‘When rising powers have suffered such slowdowns in the past, they became more repressive at home and more aggressive abroad. China seems to be headed down just such a path.’

The defining geopolitical story of our time is the slow death of U.S. hegemony in favor of a rising China. Harbingers of Beijing’s ascent are everywhere. China’s overseas investments span the globe. The Chinese navy patrols major sea lanes, while the country colonizes the South China Sea in slow motion. And the government cracks down on dissent at home while administering a hefty dose of nationalist propaganda.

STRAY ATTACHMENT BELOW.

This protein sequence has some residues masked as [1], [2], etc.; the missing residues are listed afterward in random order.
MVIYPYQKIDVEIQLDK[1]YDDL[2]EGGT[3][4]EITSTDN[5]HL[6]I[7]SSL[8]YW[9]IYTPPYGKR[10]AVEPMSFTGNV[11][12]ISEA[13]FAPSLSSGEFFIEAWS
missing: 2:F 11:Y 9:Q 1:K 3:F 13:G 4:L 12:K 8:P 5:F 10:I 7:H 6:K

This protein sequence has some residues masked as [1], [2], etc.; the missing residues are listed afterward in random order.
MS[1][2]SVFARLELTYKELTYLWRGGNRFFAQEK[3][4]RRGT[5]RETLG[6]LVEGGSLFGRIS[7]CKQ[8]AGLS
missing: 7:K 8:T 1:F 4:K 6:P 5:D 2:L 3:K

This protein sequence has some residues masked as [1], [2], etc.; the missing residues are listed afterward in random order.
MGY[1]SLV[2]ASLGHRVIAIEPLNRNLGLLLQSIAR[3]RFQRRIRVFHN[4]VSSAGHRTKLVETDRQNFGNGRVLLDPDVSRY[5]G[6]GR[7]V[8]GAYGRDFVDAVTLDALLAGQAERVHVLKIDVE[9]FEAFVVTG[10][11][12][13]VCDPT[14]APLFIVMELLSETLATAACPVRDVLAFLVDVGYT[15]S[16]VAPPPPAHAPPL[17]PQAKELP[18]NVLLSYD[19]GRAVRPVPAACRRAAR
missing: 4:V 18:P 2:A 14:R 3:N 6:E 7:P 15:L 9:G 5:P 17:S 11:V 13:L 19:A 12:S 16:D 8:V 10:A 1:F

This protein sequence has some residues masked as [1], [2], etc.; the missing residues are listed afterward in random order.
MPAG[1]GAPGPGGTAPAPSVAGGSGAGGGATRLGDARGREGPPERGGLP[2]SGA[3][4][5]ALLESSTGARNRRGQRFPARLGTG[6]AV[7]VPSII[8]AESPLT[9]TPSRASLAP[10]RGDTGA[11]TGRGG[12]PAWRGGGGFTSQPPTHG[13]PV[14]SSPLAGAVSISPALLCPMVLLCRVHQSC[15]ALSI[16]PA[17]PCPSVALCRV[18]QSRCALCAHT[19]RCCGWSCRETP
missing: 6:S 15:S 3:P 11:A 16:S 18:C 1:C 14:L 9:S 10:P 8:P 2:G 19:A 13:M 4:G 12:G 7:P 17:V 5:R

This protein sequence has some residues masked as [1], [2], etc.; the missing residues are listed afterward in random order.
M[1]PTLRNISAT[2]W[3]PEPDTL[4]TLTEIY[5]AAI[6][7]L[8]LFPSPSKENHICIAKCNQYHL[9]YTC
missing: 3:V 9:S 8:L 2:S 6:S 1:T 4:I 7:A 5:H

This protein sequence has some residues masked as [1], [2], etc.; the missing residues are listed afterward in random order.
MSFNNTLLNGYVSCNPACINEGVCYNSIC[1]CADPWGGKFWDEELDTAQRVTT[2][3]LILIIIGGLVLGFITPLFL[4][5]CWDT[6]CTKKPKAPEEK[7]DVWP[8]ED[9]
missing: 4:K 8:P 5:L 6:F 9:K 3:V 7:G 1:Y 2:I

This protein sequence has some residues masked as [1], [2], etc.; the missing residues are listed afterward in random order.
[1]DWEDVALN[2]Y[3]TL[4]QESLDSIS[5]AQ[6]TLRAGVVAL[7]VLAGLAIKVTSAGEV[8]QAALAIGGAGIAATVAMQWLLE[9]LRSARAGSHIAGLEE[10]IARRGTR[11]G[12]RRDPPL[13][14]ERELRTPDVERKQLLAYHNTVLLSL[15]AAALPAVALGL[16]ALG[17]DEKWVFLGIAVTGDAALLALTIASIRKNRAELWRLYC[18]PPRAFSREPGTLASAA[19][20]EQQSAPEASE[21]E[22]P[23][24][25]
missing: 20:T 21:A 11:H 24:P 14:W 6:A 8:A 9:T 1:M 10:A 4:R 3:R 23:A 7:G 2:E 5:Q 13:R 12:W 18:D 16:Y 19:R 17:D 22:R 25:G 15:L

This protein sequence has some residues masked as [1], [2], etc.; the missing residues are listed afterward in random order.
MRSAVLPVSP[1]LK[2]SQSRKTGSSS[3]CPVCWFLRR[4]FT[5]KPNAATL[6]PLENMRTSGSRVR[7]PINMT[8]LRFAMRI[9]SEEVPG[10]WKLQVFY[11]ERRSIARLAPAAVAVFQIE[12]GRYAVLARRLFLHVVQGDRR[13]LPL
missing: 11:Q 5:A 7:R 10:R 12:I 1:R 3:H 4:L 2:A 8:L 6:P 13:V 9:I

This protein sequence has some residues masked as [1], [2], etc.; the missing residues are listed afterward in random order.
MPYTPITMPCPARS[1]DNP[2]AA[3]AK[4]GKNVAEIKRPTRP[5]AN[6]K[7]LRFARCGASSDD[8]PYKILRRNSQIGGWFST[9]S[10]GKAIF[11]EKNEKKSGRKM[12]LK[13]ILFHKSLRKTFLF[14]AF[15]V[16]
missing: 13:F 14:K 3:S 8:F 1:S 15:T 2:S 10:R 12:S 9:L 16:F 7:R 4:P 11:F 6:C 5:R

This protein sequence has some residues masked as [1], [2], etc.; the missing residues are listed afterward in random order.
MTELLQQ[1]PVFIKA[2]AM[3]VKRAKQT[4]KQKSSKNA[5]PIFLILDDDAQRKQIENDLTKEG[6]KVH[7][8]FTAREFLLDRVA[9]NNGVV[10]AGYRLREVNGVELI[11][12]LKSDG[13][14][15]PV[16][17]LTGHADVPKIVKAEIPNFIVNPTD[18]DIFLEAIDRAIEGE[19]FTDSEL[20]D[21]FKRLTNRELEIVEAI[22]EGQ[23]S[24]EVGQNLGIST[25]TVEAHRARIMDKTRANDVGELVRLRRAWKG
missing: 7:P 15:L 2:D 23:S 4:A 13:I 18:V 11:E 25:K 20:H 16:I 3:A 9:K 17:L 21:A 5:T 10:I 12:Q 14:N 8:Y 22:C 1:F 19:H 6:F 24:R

Beijing’s newfound assertiveness looks at first glance like the mark of growing power and ambition. But in fact it is nothing of the sort. China’s actions reflect profound unease among the country’s leaders, as they contend with their country’s first sustained economic slowdown in a generation and can discern no end in sight. China’s economic conditions have steadily worsened since the 2008 financial crisis. The country’s growth rate has fallen by half and is likely to plunge further in the years ahead, as debt, foreign protectionism, resource depletion, and rapid aging take their toll.

 

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